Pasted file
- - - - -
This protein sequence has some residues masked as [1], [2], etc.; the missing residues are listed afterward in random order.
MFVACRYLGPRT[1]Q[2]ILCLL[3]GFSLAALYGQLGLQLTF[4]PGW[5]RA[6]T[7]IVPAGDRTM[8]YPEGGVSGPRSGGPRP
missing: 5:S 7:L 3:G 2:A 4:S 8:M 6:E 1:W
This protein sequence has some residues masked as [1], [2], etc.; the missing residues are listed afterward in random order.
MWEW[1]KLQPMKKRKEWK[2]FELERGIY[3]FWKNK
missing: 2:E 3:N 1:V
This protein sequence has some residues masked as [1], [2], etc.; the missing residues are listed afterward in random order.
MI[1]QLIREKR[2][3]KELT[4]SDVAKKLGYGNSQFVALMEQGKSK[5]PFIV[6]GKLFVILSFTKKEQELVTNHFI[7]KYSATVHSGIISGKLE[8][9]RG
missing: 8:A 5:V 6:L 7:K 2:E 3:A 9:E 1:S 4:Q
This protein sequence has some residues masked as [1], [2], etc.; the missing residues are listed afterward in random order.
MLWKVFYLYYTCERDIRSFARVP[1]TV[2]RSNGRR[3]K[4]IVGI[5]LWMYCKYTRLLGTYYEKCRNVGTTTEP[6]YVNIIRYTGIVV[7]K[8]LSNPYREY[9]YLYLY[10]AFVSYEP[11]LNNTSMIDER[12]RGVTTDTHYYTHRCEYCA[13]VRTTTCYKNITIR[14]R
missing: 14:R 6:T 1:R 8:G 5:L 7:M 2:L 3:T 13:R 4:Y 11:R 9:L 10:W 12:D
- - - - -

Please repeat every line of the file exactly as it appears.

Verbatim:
This protein sequence has some residues masked as [1], [2], etc.; the missing residues are listed afterward in random order.
MFVACRYLGPRT[1]Q[2]ILCLL[3]GFSLAALYGQLGLQLTF[4]PGW[5]RA[6]T[7]IVPAGDRTM[8]YPEGGVSGPRSGGPRP
missing: 5:S 7:L 3:G 2:A 4:S 8:M 6:E 1:W
This protein sequence has some residues masked as [1], [2], etc.; the missing residues are listed afterward in random order.
MWEW[1]KLQPMKKRKEWK[2]FELERGIY[3]FWKNK
missing: 2:E 3:N 1:V
This protein sequence has some residues masked as [1], [2], etc.; the missing residues are listed afterward in random order.
MI[1]QLIREKR[2][3]KELT[4]SDVAKKLGYGNSQFVALMEQGKSK[5]PFIV[6]GKLFVILSFTKKEQELVTNHFI[7]KYSATVHSGIISGKLE[8][9]RG
missing: 8:A 5:V 6:L 7:K 2:E 3:A 9:E 1:S 4:Q
This protein sequence has some residues masked as [1], [2], etc.; the missing residues are listed afterward in random order.
MLWKVFYLYYTCERDIRSFARVP[1]TV[2]RSNGRR[3]K[4]IVGI[5]LWMYCKYTRLLGTYYEKCRNVGTTTEP[6]YVNIIRYTGIVV[7]K[8]LSNPYREY[9]YLYLY[10]AFVSYEP[11]LNNTSMIDER[12]RGVTTDTHYYTHRCEYCA[13]VRTTTCYKNITIR[14]R
missing: 14:R 6:T 1:R 8:G 5:L 7:M 2:L 3:T 13:R 4:Y 11:R 9:L 10:W 12:D